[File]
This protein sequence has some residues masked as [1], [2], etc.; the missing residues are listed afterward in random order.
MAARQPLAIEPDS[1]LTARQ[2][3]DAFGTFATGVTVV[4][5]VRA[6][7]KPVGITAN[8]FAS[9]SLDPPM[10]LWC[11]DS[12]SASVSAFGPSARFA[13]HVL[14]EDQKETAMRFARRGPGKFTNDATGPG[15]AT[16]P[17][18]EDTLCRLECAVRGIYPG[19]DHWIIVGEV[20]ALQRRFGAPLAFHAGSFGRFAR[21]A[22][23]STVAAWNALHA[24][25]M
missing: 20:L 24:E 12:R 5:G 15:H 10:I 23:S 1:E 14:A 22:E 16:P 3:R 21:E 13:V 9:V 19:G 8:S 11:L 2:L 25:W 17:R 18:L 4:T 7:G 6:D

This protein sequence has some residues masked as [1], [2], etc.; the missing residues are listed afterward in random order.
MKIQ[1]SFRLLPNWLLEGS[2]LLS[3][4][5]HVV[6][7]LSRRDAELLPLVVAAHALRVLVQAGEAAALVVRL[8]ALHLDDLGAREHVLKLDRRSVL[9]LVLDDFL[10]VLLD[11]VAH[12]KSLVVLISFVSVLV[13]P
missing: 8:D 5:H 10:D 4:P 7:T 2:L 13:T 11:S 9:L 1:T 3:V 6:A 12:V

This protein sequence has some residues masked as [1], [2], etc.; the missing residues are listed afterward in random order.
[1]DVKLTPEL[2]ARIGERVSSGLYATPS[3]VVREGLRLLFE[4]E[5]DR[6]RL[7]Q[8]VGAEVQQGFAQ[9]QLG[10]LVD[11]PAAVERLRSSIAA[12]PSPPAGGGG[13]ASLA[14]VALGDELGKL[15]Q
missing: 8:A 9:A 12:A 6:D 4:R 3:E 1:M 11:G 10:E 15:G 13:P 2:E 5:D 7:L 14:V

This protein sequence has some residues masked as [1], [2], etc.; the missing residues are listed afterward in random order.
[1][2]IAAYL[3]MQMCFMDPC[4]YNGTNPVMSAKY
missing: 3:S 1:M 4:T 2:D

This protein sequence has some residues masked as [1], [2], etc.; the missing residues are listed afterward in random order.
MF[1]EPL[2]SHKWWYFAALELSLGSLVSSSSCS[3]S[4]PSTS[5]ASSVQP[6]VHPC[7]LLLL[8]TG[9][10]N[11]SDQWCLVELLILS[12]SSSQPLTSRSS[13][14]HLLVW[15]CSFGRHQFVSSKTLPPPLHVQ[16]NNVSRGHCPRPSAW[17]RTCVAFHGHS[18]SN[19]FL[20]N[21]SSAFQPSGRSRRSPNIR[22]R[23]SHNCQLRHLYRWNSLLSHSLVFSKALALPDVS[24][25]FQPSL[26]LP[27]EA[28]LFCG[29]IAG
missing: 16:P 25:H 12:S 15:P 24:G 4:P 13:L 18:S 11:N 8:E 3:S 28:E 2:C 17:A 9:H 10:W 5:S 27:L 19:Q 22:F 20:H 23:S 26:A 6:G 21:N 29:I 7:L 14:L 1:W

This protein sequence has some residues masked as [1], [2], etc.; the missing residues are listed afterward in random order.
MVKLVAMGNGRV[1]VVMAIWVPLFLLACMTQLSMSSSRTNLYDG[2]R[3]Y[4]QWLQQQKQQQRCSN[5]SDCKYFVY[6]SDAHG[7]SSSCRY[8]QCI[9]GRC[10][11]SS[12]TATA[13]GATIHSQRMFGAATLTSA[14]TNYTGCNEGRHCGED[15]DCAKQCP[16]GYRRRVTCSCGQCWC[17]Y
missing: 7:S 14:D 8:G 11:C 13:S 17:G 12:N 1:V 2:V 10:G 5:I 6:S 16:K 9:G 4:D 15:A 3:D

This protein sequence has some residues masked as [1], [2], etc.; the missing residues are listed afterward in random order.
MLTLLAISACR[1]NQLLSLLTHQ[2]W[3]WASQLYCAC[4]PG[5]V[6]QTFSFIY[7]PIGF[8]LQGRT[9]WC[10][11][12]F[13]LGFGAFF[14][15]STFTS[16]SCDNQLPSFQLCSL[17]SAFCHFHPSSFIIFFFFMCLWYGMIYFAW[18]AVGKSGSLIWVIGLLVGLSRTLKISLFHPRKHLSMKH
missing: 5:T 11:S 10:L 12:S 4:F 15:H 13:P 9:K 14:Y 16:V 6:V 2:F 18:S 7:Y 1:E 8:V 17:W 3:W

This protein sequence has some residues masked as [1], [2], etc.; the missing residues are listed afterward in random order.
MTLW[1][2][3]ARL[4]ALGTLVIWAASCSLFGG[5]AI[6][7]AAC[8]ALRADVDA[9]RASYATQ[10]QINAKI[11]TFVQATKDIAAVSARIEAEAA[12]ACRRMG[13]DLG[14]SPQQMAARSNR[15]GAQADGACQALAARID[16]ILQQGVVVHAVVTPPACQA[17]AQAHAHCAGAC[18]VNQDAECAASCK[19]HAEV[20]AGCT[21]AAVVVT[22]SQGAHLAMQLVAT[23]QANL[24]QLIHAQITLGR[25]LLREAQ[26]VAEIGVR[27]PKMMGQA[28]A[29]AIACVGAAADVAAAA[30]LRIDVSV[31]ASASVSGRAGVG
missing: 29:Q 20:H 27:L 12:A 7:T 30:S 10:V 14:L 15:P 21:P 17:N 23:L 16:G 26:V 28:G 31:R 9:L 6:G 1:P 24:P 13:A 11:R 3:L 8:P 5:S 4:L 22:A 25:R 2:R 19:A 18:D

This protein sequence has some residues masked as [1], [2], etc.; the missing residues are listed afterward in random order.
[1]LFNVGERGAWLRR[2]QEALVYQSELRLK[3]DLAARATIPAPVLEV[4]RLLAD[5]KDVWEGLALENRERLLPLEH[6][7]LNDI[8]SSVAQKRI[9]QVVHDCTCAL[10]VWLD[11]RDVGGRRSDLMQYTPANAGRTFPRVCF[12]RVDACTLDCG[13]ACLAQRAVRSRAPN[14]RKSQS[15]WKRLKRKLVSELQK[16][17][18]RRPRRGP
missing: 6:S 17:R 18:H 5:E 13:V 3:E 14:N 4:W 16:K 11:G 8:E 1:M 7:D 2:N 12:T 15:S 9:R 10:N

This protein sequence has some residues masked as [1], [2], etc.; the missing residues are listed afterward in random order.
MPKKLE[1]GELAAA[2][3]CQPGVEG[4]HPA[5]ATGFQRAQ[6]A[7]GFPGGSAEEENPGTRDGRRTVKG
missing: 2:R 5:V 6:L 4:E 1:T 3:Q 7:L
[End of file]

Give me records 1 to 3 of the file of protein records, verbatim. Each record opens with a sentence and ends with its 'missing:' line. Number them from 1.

This protein sequence has some residues masked as [1], [2], etc.; the missing residues are listed afterward in random order.
MAARQPLAIEPDS[1]LTARQ[2][3]DAFGTFATGVTVV[4][5]VRA[6][7]KPVGITAN[8]FAS[9]SLDPPM[10]LWC[11]DS[12]SASVSAFGPSARFA[13]HVL[14]EDQKETAMRFARRGPGKFTNDATGPG[15]AT[16]P[17][18]EDTLCRLECAVRGIYPG[19]DHWIIVGEV[20]ALQRRFGAPLAFHAGSFGRFAR[21]A[22][23]STVAAWNALHA[24][25]M
missing: 20:L 24:E 12:R 5:G 15:H 10:I 23:S 1:E 14:A 22:E 16:P 3:R 21:E 13:V 9:V 19:G 8:S 11:L 2:L 25:W 17:R 18:L 4:T 7:G 6:D

This protein sequence has some residues masked as [1], [2], etc.; the missing residues are listed afterward in random order.
MKIQ[1]SFRLLPNWLLEGS[2]LLS[3][4][5]HVV[6][7]LSRRDAELLPLVVAAHALRVLVQAGEAAALVVRL[8]ALHLDDLGAREHVLKLDRRSVL[9]LVLDDFL[10]VLLD[11]VAH[12]KSLVVLISFVSVLV[13]P
missing: 8:D 5:H 10:D 4:P 7:T 2:L 13:T 11:S 9:L 1:T 3:V 6:A 12:V

This protein sequence has some residues masked as [1], [2], etc.; the missing residues are listed afterward in random order.
[1]DVKLTPEL[2]ARIGERVSSGLYATPS[3]VVREGLRLLFE[4]E[5]DR[6]RL[7]Q[8]VGAEVQQGFAQ[9]QLG[10]LVD[11]PAAVERLRSSIAA[12]PSPPAGGGG[13]ASLA[14]VALGDELGKL[15]Q
missing: 8:A 9:A 12:A 6:D 4:R 3:E 1:M 11:G 10:E 15:G 13:P 2:E 5:D 7:L 14:V